Really simple python message queue

5 Comments

  • Sharebar

Sometime we were looking for python message queue.  Our requirements were pretty simple.

Problem:
Our problem was to update the recent commit data into a database table through Subversion’s post-commit hook.  Since this is a post-commit hook, if it takes a long time, user may get ‘timeout errors’. That is not acceptable. Since sometimes commits are quite large,  we have to put the the task in queue and process it later. One option is to start a a separate process to update the table. However, we are using django. Hence starting a new process mean ‘restarting django’ which will be a significant overhead.

So we wanted

  1. Something which keeps queue in memory or in database. Persistent queue was not needed.
  2. implemented in python. Since It was very simple requirement. Hence we didn’t want the overhead of setting up another application and maintaining it.
  3. Today there will be a single django process extracting tasks from queue and executing them. However, tomorrow this process may be executed on another server.
  4. simple queue client (preferably without any direct database dependency)

We looked at various options.

  1. Celery/django-celery
  2. ActiveMQ + python client
  3. PyMQ
  4. Few more.

However, all these approach seemed to be a over kill for our requirements. I was thinking about this requirement for 2/3 days. Then suddenly a thought struck me.  Email server maintains a queue of email message and python has a simple SMTP class.  I can use this class to implement a message queue.

  1. Derive a class from smtpd.SMTPServer.
  2. Override ‘process_message’ method.
  3. In ‘process_message’ start a thread.
  4. Inside the thread function, read the message contents and execute the task.
  5. The message contents are simple JSON objects.
  6. Client code is simple. Client just have to send a ‘email’ to this local SMTP server. Send the task parameters encoded in JSON format as content of this email. So the client can be a simple shell script.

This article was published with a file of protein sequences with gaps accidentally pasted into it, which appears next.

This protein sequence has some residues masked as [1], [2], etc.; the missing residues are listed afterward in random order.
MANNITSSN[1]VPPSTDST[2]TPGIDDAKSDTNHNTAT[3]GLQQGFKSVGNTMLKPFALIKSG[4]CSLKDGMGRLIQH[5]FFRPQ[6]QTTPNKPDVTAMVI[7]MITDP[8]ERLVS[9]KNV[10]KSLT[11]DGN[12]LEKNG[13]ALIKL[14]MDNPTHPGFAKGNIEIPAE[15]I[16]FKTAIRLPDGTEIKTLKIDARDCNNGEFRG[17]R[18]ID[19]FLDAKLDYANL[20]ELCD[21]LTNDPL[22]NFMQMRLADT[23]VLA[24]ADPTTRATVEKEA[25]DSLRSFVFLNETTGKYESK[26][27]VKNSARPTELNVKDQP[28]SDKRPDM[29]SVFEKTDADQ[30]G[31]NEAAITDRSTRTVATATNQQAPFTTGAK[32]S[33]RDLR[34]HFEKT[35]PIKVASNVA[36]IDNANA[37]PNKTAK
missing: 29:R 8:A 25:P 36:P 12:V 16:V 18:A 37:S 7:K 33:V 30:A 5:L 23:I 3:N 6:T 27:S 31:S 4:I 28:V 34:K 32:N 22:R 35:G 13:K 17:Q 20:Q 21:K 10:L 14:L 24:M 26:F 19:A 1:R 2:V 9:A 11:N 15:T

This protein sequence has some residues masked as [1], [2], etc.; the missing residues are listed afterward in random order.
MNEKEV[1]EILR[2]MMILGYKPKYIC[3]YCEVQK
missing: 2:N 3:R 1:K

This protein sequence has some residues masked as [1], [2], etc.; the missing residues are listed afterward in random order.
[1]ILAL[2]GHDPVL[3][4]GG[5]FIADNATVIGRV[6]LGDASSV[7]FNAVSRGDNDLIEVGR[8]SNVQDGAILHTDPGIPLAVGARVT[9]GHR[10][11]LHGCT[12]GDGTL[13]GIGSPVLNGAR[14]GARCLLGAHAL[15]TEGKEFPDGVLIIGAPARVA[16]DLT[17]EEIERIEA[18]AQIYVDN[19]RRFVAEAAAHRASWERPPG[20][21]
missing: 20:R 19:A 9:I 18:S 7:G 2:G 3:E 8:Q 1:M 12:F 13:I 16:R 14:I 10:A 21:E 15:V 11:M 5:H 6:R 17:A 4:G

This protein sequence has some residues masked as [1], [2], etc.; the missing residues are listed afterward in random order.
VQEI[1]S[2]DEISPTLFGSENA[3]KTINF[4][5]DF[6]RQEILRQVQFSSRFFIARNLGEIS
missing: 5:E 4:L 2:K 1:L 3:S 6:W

UPDATE : It took me 1 hour to code this. Its a single python file of about 40 lines. As the title says its ‘really simple message queue’. There are no configurations to maintain.  Since this particular Python SMTP server is configured to listen to a non-standard port and receive mails only from local machine,  ’injecting’ nasty messages is not serious issue.
In future, when we need some serious queue server, we will use something else.

5 Responses to “Really simple python message queue”

  1. Failguy

    This is truly an epic fail. Use a simple queue such as beanstalkd. I love the:

    “I was thinking about this requirement for 2/3 days.”

    And then you hack up an email based solution which took who knows how long. I hope your solution accounts for failed delivery, and message injection: “The message contents are simple JSON objects.”

    So instead of maintaining a separate application (the queue server like beanstalkd) you now have to maintain the code for this solution, and he has to maintain an email server and whatever accounts go with this (and that email server better we well protected since it sounds like you could trivially inject nasty messages). This is a fail on so many levels.

    Reply
    • nitinbhide

      It took me 1 hour to code this. Its a single python file of about 40 lines. Obviously it was not great effort. I don’t think it is going to result in huge efforts in maintaining this single file. As the title says its ‘really simple message queue’.

      There are no configurations to maintain. I am not running standard SMTP server so there is no accounts to configure. Since this particular SMTP server is configured to listen to a non-standard port and receive mails only from local machine, ‘injecting’ nasty messages is not serious issue.

      In future, when we need some serious queue server, we will use something else.

      Reply
  2. NIH much?

    So I agree with failguy, looks like NIH syndrome, you’ve taken an issue which has many, many well known and well described solutions, and implemented it as a custom standalone queue based around sending and receiving emails.

    Sounds fun and easy to maintain. I’m sure finding a developer 4 years down the line who can also maintain this will be easy…

    I also like that you spent 2-3 days thinking about this! Perhaps if you had spent 20 minutes exploring the well known solutions, you wouldn’t have reimplemented this one!

    Reply
    • nitinbhide

      I don’t expect it to survive for 4 years. We will probably go for different solution in a year or two (may be less). We know it is a short term solution.

      We have spent much more than 20 minutes exploring other solutions. All well known solutions require learning, configuring and regularly maintaining new product technology etc. For really small team, it is an overhead.

      Reply

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